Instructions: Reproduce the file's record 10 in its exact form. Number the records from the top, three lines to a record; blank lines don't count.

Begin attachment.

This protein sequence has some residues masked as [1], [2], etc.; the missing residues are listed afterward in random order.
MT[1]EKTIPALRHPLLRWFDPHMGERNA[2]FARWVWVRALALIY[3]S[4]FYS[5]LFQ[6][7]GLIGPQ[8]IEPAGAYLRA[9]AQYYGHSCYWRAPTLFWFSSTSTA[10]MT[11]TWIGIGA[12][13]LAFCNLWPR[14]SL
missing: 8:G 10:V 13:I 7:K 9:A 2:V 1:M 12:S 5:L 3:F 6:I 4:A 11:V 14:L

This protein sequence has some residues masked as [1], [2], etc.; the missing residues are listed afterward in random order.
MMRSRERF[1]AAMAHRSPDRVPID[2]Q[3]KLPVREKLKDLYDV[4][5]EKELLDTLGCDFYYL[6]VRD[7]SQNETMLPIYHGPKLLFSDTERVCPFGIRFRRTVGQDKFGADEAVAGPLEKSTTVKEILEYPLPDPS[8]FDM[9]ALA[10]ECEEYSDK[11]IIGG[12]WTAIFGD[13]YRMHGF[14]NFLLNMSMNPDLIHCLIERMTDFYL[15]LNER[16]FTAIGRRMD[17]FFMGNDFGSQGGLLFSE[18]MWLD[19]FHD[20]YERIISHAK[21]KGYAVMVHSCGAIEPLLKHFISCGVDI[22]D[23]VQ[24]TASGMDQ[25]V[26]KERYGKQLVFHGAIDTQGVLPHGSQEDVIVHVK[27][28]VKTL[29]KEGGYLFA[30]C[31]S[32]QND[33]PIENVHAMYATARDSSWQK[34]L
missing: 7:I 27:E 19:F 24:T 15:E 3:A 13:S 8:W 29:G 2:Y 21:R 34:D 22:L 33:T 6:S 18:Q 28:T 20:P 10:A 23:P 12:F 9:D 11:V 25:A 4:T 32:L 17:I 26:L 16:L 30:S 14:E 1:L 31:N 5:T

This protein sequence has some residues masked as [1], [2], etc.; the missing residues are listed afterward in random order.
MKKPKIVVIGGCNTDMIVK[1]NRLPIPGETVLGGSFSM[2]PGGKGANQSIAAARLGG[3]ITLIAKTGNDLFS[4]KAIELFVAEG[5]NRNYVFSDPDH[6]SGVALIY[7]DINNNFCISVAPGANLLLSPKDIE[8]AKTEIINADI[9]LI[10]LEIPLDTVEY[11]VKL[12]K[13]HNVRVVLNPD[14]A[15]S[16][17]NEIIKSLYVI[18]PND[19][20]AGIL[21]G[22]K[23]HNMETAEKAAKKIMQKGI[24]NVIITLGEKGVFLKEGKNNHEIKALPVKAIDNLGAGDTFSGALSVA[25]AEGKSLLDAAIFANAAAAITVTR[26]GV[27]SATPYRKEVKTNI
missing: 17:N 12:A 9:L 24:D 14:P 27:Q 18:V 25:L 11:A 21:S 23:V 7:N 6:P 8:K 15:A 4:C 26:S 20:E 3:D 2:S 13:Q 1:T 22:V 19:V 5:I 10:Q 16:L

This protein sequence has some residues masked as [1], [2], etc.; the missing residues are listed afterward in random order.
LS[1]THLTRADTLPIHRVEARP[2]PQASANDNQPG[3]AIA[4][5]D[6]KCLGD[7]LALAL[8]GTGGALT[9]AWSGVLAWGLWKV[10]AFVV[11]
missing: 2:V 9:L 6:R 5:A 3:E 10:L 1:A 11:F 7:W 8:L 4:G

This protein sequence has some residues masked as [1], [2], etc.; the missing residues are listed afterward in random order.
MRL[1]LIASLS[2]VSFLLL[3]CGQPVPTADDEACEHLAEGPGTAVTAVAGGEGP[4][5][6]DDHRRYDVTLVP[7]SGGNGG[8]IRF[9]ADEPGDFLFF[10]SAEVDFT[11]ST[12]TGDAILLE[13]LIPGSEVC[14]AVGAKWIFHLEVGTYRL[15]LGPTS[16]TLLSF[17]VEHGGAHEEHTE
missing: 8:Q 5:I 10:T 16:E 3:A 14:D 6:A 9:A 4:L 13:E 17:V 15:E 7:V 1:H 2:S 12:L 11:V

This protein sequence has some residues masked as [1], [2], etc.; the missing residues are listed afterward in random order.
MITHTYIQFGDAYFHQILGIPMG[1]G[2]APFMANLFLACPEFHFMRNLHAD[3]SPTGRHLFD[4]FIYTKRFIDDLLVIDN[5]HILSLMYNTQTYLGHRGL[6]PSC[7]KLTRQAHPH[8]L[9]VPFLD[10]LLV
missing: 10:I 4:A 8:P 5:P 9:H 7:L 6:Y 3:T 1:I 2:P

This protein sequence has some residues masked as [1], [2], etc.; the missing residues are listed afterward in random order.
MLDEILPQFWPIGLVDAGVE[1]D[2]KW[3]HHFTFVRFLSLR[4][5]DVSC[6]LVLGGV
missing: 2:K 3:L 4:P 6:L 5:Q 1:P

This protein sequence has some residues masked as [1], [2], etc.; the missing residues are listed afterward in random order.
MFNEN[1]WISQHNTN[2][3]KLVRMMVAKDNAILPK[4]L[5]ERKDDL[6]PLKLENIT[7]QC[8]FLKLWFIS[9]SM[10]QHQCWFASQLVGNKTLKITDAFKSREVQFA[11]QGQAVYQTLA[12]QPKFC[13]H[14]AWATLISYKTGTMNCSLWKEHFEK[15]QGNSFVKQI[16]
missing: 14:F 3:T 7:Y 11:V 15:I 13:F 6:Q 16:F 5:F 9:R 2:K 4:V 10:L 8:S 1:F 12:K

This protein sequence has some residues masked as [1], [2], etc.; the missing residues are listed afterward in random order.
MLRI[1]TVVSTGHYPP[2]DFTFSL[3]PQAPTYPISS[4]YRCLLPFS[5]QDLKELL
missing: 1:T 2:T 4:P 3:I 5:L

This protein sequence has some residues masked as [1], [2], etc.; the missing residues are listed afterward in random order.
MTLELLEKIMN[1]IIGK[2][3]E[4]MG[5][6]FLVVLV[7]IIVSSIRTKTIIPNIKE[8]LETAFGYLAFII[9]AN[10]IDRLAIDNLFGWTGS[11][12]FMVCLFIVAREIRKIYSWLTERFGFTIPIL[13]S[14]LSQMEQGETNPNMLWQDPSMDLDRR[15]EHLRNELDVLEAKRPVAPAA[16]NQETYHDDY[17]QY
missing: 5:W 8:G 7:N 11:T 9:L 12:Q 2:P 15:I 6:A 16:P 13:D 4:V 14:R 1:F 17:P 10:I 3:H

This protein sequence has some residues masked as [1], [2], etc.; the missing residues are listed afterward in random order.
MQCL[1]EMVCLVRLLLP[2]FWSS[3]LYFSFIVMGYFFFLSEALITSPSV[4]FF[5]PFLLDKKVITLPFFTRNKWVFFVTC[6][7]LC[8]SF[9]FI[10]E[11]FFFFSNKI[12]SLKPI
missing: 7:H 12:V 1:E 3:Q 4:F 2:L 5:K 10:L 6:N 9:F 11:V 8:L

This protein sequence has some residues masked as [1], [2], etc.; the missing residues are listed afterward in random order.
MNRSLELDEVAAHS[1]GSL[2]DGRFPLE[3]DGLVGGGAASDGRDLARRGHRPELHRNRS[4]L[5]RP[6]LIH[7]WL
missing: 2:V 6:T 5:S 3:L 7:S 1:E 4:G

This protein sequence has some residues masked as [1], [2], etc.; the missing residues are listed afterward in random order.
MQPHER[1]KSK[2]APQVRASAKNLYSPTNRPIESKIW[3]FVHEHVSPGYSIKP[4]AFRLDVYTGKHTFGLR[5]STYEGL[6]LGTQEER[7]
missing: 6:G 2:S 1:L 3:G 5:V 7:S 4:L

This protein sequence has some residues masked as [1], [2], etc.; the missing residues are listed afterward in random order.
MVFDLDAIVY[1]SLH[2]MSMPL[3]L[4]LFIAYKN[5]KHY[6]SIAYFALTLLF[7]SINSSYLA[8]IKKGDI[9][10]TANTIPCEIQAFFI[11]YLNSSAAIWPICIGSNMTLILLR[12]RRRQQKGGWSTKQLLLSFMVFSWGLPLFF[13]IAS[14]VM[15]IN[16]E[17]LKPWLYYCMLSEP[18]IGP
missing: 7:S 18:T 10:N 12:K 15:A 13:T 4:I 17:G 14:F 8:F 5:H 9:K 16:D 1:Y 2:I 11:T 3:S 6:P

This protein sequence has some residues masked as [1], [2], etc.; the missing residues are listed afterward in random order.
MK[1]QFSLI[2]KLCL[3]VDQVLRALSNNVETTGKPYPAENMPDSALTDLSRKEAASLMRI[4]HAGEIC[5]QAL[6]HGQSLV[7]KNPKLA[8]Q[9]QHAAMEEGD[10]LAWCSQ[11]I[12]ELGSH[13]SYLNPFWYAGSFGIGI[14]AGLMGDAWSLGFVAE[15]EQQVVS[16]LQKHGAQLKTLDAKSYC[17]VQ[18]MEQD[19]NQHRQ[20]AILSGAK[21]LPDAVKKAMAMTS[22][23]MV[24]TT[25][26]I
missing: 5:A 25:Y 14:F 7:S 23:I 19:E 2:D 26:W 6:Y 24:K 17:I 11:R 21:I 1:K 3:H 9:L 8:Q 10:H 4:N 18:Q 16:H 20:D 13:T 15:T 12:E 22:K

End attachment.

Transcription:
This protein sequence has some residues masked as [1], [2], etc.; the missing residues are listed afterward in random order.
MTLELLEKIMN[1]IIGK[2][3]E[4]MG[5][6]FLVVLV[7]IIVSSIRTKTIIPNIKE[8]LETAFGYLAFII[9]AN[10]IDRLAIDNLFGWTGS[11][12]FMVCLFIVAREIRKIYSWLTERFGFTIPIL[13]S[14]LSQMEQGETNPNMLWQDPSMDLDRR[15]EHLRNELDVLEAKRPVAPAA[16]NQETYHDDY[17]QY
missing: 5:W 8:G 7:N 11:T 9:L 12:Q 2:P 15:I 6:A 16:P 13:D 4:V 14:R 1:F 17:P 10:I 3:H